The dollar rallied against the Euro in today’s trading session but was set for a weekly drop as traders weighed declining U.S. inflation data against comments from Federal Reserve officials who cautioned the battle against rising prices is far from over.
U.S. import prices declined for the first time in seven months in July on lower costs for both fuel and non-fuel products, data showed earlier today, in the third report this week to hint inflation may have peaked.
Another two key inflation measures, one for consumer prices and the other producer prices, cooled in July, data on Wednesday and Thursday showed, prompting traders to reduce bets that the Fed will raise interest rates by 75 basis points for a third consecutive time when it meets in September. The consensus is now more geared towards a 50-basis point rate hike
The dollar dropped more than 1 percent against the European currency after Wednesday's consumer price index data but has reversed some of those losses and is on track for a 0.8% decline for the week.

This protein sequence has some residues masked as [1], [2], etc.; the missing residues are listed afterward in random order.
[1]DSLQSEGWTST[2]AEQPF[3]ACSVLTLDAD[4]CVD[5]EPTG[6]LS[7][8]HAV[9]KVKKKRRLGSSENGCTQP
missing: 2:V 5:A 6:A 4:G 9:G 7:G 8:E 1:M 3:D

The greenback's turnaround today followed a warning from Fed officials who made clear they would continue to tighten monetary policy. San Francisco Federal Reserve Bank President Mary Daly said on Thursday she was open to the possibility of another 75-basis point hike in September.
“For the US dollar generally, the sell-off this week in our view will not be sustained. It is much too early for the Fed to pivot and comments from Fed officials since the CPI data suggests a determined Fed that want to tighten a lot further before signaling to the market any sense of a change in stance. The rebound in the equity markets will likely make the Fed more determined to hike aggressively.” Said analysts from MUFG
“The Jackson Hole gathering will likely be used to signal the Fed’s determination and with another jobs report and CPI report before the FOMC meeting in September, the market could soon start to price in more tightening over the course of the remainder of this year.” They added
Traders are now pricing in around a 36.5% chance of a 75-basis point Fed rate hike in September while the odds of a 50 basis point hike has risen to 63.5%